11 FEBRUARY 1882, Page 40

KAMILAROI AND KURNAL* Tim chief object in writing this book

with both the authors has been to support the theories of the American author, Mr. Morgan ; but Mr. Howitt has done something more useful than that, for he has given a very interesting account of some natives never described before,—the Kurnai tribes of Gippsland. The. Kurnai were thirty years ago a flourishing people. They are, now reduced in numbers to a hundred and forty, have been demoralised and impoverished by the advent of Europeans, and. wander in little bands about their ancient hannts—from which new-comers have ousted them—dressed in white men's cast-off clothes, and neglectful of their native customs—through press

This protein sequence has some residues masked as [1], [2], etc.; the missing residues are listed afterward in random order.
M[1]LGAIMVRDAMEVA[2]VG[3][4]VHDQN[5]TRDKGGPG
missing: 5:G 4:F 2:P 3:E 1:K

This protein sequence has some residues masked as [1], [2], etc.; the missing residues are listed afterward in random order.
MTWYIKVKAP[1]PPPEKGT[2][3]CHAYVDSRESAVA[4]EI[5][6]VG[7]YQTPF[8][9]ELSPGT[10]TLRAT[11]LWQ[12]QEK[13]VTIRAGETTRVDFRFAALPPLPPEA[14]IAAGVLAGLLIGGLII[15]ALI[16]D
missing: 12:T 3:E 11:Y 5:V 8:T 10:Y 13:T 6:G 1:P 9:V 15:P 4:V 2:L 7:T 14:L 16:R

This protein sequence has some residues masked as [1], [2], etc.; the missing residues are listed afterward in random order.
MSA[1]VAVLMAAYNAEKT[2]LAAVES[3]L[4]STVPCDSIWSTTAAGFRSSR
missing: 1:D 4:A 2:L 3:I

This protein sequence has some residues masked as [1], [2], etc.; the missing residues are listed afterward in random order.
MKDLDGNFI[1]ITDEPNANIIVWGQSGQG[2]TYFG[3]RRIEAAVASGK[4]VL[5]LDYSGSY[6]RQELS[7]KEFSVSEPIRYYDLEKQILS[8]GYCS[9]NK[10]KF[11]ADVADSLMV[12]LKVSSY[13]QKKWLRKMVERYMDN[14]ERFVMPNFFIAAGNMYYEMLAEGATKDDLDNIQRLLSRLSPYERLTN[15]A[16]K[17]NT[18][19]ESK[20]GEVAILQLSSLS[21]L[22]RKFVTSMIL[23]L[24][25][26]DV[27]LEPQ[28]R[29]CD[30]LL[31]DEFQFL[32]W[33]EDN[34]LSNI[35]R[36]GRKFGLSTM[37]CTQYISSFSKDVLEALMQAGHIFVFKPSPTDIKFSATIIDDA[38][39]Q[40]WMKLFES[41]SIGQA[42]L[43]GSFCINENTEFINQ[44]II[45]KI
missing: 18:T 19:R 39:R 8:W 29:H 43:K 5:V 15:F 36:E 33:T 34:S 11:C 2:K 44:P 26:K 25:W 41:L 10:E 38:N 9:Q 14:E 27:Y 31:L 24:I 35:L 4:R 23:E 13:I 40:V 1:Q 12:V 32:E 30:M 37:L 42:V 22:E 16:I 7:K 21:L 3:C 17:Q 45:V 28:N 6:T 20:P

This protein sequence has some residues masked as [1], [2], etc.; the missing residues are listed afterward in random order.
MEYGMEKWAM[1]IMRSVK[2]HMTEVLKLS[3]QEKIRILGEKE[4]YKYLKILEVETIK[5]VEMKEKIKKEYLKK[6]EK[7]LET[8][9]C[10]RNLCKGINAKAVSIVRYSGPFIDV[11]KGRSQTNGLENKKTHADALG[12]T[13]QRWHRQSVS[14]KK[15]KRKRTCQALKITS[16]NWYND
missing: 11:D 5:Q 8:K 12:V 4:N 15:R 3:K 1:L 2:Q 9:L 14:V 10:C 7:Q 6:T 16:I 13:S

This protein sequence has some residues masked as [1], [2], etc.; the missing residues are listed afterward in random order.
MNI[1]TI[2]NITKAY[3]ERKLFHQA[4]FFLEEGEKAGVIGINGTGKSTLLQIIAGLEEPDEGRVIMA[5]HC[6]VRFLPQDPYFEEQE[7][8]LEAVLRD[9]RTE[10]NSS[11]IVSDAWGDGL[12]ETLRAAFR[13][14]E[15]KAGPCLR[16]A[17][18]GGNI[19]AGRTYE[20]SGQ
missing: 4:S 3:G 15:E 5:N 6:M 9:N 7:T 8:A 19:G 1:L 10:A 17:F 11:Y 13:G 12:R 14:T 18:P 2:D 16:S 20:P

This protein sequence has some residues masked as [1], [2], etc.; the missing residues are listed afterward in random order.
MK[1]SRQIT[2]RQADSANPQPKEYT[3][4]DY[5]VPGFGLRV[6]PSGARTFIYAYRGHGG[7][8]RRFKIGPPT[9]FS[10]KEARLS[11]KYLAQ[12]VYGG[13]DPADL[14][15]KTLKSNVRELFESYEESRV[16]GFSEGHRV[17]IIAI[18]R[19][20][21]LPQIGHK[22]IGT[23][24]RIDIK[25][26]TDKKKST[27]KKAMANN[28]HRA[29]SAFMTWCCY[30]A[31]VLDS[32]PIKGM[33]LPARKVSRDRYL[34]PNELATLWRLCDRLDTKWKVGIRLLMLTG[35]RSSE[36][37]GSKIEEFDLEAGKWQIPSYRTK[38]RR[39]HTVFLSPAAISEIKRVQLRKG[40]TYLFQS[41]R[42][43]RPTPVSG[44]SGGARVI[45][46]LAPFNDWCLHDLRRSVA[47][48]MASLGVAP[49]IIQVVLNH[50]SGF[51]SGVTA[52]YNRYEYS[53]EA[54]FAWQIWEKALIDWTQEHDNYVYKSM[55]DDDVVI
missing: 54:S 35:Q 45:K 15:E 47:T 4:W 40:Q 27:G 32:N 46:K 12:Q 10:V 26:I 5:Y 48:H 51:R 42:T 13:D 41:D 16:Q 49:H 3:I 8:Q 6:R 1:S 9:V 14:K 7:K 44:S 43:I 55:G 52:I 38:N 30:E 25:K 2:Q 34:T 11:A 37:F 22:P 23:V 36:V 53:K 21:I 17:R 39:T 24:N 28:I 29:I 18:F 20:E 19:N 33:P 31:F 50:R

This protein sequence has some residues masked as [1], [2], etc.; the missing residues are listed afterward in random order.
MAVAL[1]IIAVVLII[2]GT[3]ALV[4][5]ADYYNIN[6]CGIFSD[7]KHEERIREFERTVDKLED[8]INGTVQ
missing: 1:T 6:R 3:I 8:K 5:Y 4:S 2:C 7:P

' Kamilaroi and Kurnai Group Marriage and Relationship, and Marriage by Elopement; also, the Ramat Tribe, iheir Customs in Peace and War. By Lorimer Filson, MA, and A. W. Rowitt, F.G.S. With an Introduction by Lenin 11: Morgan, LL.D. Melbourne: Goorge Robertson. 1833. of circumstances, the contagion -of imported vices, and the in- fluence of imported religion. It is surprising that Mr. Howitt should have learned so much about them as he has done. It cannot be at all surprising that the information he offers about them is not all of equal value. We think he has fallen into some frightful blunders, his discovery of marriage by elopement being the largest and the worst. But we gladly acknowledge the meritoriousness of his researches, and they have produced results of considerable value. Of the book which Mr. Fison and ' he have written, apart from the account of the Knrnai, so much cannot be said. It is vitiated by theories which do not bear looking at, some of them being almost too much for human patience. Theory, pure and simple, however irrational, never does much harm. But, especially in Mr. Fison's part of the book, suppositions taken from theories are so persistently mixed up with facts, or put in place of them, that the reader, unless he is very careful, is pretty sure to be mystified and misled.